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A royal mess
By AKIN AJAYI
04/11/2012
Anne Sebba says could see woman who caused King Edward VIII’s abdication as friend – but not one she could trust.
 
The story of Wallis Simpson and Edward VIII has captivated for 75 years. Numerous books have been written about the love affair that almost destroyed the British monarchy; Madonna’s film WE from earlier this year was billed by its director – initially, at least – as the “love affair of the century.”

Part of the enduring fascination comes from the primary characters: the twice-divorced American, brash and calculating, and the rakish heir to the British throne, who gave up his kingdom – or at least, so he said – to be with the woman he loved. The story is fertile ground for biographers and historians, but for Anne Sebba, the attraction had more to do with the peculiarities of its historical backdrop.

“1936 was an extraordinary year.

Hitler marched into the Rhineland, the [Spaniards] were fighting an existential struggle, of Fascists against Republicans...

and in England, we were faffing about, worrying about who our King was going to marry!” Sebba – brisk, businesslike but an entertaining public speaker – has just finished speaking to an audience about the research for her most recent book That Woman: The Life of Wallis Simpson, which took her to Baltimore, France and – quite interestingly – an isolated Mexican beach for four days. But more about that later.

“It seemed so bizarre that there absolutely key world events were happening – you know, if ever there was a time to stop Hitler, it was ’36 – but we weren’t ready in England.”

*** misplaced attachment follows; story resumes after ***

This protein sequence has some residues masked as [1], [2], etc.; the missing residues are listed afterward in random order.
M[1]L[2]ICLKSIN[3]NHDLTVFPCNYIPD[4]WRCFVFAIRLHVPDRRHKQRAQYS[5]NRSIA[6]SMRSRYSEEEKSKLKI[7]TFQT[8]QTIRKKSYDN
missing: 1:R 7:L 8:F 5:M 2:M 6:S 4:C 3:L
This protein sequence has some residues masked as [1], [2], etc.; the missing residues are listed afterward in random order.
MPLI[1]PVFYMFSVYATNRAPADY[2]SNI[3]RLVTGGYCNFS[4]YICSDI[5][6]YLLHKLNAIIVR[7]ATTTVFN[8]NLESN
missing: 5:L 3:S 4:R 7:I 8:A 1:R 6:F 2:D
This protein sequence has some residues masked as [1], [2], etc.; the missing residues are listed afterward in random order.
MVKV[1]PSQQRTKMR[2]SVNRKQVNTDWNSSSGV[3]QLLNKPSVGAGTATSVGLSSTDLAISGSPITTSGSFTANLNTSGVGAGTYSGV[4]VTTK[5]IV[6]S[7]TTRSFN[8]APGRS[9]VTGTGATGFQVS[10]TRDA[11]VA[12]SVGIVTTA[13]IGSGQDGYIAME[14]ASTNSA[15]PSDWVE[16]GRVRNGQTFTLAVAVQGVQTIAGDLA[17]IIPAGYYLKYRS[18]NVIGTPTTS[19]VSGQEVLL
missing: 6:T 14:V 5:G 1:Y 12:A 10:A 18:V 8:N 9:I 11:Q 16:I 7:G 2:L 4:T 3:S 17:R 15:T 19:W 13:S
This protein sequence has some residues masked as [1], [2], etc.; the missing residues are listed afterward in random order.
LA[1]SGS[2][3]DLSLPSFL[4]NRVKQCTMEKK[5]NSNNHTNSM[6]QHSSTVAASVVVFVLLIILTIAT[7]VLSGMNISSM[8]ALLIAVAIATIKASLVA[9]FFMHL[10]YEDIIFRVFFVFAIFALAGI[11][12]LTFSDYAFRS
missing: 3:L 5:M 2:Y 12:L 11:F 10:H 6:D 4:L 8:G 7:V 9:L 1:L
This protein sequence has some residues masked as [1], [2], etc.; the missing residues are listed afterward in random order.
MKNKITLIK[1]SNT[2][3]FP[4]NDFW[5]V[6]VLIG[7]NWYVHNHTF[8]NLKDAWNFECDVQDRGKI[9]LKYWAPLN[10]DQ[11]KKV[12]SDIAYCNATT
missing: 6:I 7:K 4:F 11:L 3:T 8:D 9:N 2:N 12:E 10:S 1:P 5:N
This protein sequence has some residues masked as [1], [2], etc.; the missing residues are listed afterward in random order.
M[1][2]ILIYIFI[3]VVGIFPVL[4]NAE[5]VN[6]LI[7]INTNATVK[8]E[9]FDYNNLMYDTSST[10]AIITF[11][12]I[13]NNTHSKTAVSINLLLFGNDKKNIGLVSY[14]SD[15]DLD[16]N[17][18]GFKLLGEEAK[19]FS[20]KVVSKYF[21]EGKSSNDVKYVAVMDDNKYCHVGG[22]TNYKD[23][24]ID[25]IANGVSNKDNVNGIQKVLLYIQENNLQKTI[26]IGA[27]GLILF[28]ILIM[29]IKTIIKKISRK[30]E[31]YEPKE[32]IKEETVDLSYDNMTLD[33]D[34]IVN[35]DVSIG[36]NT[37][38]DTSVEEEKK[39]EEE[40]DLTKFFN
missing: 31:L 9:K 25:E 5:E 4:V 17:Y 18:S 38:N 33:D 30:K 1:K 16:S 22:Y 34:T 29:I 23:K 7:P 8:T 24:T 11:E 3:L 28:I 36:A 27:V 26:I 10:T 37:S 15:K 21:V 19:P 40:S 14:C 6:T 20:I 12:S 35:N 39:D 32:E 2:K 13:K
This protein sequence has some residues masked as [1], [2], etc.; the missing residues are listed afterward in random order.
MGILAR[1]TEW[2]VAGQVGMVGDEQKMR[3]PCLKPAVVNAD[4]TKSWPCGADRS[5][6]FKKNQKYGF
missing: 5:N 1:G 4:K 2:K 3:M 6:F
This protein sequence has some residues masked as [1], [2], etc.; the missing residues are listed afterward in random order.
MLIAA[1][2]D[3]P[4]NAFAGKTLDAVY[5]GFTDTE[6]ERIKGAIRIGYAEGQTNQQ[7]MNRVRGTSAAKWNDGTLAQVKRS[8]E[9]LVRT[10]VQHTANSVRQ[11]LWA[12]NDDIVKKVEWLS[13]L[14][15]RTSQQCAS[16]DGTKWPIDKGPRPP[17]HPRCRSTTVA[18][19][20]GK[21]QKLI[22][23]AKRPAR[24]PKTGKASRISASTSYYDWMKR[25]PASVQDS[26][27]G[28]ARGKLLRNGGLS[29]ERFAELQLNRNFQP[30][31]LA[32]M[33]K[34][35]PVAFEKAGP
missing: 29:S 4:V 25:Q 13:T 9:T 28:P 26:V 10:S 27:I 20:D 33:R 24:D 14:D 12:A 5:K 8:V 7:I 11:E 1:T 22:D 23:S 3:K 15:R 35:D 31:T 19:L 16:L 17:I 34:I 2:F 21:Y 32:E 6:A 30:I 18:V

That Woman is by no means the first biography of Wallis Simpson, but interestingly is the first to have been written by a woman. Sebba, who was a journalist with Reuters before taking up writing full time, has written a number of acclaimed biographies, including studies of Jennie Churchill – Winston Churchill’s American mother – and Mother Teresa. One might say that Sebba has an interest in writing about women who break the mold, so to speak. In this respect, Wallis Simpson was an irresistible subject.

“I knew that I would start from a different perspective, ask different questions,” Sebba says. Beyond this, the passage of time presented other advantages – the change in public attitude toward the royal family, still respectful but less deferential and thus less inclined to protect them from critical reassessment.

“The other key event was that Queen Elizabeth, the Queen Mother, died in 2002, and some of the papers that I quote in the public record office had only been released after her death.”

The Queen Mother was the wife of George VI, Edward’s younger brother and successor to the throne after the abdication; he died young, and she was convinced that the stress of his unexpected elevation had driven him to an early grave.

“The Queen Mother had so loathed Wallis, and had so wanted everyone else to believe that she was the incarnation of evil. But no one else had really dared to say anything else... whilst she was alive,” Sebba says.

The Queen Mother’s attitude summed up general public opinion towards Wallis Simpson in the years after the abdication crisis – indeed, the book’s title comes from her supposed refusal to refer to her sister-in-law by name. Thus, popular perception has always been one of Edward being the tragic hero in the affair, torn between duty and love, with Wallis coolly manipulating affairs stage-left.

But Sebba’s book offers a fresh, intriguing perspective; of a woman who was indeed manipulative – at times callously so – but who in fact wound up trapped by Edward’s infatuation with her. As for Edward, this fresh appraisal does not cast him in a flattering light. Self-absorbed and self-indulgent, the duty that came with the privileges of his birth never featured very highly in his list of priorities. He wanted to eat his cake and have it, too: one senses that if it hadn’t been Wallis, it might well have been something else.

This is not to say that Wallis’s reputation as an arch-manipulator was not deserved. But to understand the woman, one must understand her past.